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Science: Astroboffins trace mysterious noise from hard rock in space

Science: Astroboffins trace mysterious noise from hard rock in space

The mysterious noise from space is a source of unusual faint pockets of microwave radiation, which has been discovered only in few zones of the Milky Way, The Register reported. Scientists have been traced back to tiny specks of nanodiamond dust from space.

A paper published in Nature Astronomy on Monday cracks the mystery of anomalous microwave emission (AME). It was first discovered in the late twentieth and early twenty-first century when scientists began probing the cosmic microwave background left over from the Big Bang.

Earlier, by examining the orbits of high-speed stars, scientists discovered that this galaxy has far less dark matter than previously thought, and only a third of that uncovered in previous observations. Jane Greaves, lead author of the paper and an astronomer at Cardiff University, said they discovered a signal emanating at a frequency of 10-60 GHz and considered it as a form of noise contaminating their measurements.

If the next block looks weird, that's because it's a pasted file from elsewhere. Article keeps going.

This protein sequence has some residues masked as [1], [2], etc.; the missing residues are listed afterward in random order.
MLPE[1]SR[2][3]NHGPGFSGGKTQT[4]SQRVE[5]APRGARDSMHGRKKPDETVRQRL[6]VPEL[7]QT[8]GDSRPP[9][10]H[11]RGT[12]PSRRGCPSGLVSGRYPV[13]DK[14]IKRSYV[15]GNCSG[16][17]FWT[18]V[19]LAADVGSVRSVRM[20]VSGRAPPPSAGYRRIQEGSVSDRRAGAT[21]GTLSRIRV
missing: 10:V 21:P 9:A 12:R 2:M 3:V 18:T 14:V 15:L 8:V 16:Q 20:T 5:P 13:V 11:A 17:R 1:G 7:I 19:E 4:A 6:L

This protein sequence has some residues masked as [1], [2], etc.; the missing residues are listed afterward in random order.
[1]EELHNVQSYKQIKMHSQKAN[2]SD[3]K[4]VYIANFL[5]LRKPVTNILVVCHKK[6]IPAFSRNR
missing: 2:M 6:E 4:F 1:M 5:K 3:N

At first, they thought the radiation came from spinning polycyclic aromatic hydrocarbon (PAH) molecules scattered throughout space.

“Though we know that some type of particle is responsible for this microwave light, its precise source has been a puzzle since it was first detected nearly 20 years ago,”

Greaves said.

But researchers believe they have now solved the problem. Instead of PAHs, it’s grains of spinning hydrogenated nanodiamonds that are so tiny, they cannot be seen by most microscopes.

Nanodiamonds are very rare, it is estimated that only one to two percent of carbon in these protoplanetary disks is used to create the molecules. No other young stars have been observed to emit this kind of radiation before. The nanodiamonds are created in the vapor of superheated, pressurized carbon atoms that have been energized from these hot stellar nurseries.

“This is good news for those who study polarization of the cosmic microwave background, since the signal from spinning nanodiamonds would be weakly polarized at best,”

said Brian Mason, co-author of the paper and an astronomer at the National Radio Astronomy Observatory.